Making Thinking Visible
with Ron Ritchhart



Dates

Webinar 1 - 01 May 2021
Webinar 2 - 08 May 2021
Webinar 3 - 15 May 2021


Series Cost

Non Member - $290
ACEL Member - $270

Combine and Save*
$450
*Receive a discount when you combine your registration with a new ACEL membership


Group Rates (5+)

Non Member - $275 pp
ACEL Member - $255 pp

Over the last decade there has been an ever-increasing interest in how teachers can foster deep learning and promote students’ thinking. The use of thinking routines, a practice originating from the researchers at Project Zero at the Harvard Graduate School of Education, has emerged as a key practice in supporting these goals. Thinking routines can not only scaffold and support students in thinking, but also can help to make that thinking more visible to both students and teachers. All of this leads to more responsive instruction. Not surprisingly, as the use of thinking routines has become more popular as a teaching practice, they sometimes get used superficially or as simple activities. However, the real power of thinking routines comes from using them to establish patterns of thinking in the classroom, but how do teachers move beyond the use of routines as good activities to their establishment as patterns of thinking? What do classrooms look like when such patterns take hold? How can we use thinking routines to maximum effect?

In this seminar series, participants will have a chance to learn how teachers are working with thinking routines to transform their classrooms into cultures of thinking, and to use the routines themselves to see how they work as tools for all learners. Specifically, participants will explore:

  • How thinking routines function as tools, scaffolds, structures, and patterns.
  • What thinking routines look like in action across different year levels and subjects.
  • Using thinking routines for our own learning
  • Using thinking routines to engage students with each other, with ideas, and in action.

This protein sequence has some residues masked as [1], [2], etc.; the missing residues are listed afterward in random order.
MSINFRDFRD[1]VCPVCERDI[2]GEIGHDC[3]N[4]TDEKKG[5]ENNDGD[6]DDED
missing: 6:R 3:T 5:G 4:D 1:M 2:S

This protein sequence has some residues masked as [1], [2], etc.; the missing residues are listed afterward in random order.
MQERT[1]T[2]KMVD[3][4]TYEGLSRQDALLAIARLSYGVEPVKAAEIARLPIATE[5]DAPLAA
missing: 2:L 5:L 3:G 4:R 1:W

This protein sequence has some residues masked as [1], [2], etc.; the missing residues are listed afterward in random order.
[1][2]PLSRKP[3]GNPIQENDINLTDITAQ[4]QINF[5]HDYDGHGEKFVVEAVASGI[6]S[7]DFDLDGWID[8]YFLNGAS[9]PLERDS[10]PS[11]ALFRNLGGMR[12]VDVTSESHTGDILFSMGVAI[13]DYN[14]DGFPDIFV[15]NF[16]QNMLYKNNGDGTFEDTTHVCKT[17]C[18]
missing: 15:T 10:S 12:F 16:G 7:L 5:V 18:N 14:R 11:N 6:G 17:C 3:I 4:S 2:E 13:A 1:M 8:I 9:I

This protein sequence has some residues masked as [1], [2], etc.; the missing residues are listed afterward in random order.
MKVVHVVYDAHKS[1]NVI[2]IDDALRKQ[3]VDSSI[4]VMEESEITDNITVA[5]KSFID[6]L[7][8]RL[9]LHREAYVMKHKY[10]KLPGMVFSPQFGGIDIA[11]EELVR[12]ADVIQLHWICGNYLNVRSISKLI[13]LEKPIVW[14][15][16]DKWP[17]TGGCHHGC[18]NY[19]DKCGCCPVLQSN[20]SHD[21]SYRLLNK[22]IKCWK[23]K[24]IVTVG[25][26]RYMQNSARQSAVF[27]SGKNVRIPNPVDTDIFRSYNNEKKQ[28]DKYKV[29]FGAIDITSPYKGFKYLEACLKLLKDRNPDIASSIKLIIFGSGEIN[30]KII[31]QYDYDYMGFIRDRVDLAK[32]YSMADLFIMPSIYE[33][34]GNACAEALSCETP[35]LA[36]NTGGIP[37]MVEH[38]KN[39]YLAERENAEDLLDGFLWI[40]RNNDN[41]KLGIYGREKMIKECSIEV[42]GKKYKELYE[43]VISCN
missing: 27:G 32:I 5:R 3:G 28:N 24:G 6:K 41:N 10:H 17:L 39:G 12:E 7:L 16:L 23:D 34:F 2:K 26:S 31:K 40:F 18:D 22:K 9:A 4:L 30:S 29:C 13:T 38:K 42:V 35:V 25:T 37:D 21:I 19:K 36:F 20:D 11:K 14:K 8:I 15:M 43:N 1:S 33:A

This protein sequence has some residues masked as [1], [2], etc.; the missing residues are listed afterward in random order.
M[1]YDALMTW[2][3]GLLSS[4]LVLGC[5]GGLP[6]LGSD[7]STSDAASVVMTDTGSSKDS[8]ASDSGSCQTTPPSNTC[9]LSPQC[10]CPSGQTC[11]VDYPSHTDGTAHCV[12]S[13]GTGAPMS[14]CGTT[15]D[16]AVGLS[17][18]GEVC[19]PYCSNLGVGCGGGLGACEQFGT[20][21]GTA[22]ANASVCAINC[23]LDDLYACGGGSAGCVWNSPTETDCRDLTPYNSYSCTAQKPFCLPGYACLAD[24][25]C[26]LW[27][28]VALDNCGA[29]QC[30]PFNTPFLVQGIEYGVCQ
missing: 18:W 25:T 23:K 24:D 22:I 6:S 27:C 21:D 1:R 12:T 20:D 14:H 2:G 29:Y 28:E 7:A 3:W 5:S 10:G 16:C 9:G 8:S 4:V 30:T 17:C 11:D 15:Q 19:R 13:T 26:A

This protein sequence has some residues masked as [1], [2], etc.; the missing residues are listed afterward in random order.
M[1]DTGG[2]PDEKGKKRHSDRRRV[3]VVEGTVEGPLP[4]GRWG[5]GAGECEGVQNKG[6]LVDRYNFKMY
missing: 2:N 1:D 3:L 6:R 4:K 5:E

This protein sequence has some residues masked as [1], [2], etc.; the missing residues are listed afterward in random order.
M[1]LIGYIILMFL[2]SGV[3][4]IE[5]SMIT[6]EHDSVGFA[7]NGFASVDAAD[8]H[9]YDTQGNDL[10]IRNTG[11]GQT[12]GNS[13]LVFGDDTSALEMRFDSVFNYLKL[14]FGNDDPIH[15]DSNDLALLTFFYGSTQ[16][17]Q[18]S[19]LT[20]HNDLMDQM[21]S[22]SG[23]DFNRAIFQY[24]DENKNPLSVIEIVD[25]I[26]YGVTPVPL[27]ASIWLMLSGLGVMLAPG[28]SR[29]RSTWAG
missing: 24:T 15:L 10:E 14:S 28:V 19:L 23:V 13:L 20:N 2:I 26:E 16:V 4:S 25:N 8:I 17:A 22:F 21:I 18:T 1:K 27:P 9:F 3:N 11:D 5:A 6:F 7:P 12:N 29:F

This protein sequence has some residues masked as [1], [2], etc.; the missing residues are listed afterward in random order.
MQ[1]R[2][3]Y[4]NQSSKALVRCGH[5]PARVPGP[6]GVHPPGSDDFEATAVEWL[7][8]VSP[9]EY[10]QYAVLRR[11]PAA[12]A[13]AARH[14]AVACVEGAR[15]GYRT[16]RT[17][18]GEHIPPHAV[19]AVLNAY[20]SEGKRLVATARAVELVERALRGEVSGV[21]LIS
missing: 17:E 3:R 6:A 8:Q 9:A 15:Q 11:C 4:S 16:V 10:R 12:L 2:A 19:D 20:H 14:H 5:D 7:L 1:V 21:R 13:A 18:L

• The types of thinking that are important to promote if our goal is developing understanding and deep learning.
  • How teachers can use thinking routines to maximum effect.
  • The role thinking routines can play in our assessment practice.

Ron Ritchhart

Ron Ritchhart is a Senior Research Associate and Principal Investigator at Harvard Project Zero where his work focuses on the development of school and classroom culture as prime vehicles for developing students’ as powerful thinkers and learners. Ron’s most recent book, Creating Cultures of Thinking, takes readers inside a diverse range of learning environments to show how teachers create classrooms where thinking is valued, visible and actively promoted as part of the day to day experience of all group members. Howard Gardner has called the book “ a tour de force” for Ron’s ability to seamlessly merge theory, research, practice and application together in a highly accessible and engaging manner.

Ron's research and writings have informed the work of schools, school systems, and museums throughout the world. His book Making Thinking Visible, co-written with Mark Church and Karin Morrison, has popularized the use of thinking routines to facilitate deep learning and high engagement. Ron and Mark Church have just finished a new book, The Power of Making Thinking Visible, in which they introduce a new set of routines and share what they have learned about the successful integration of thinking routines as a powerful teaching tool.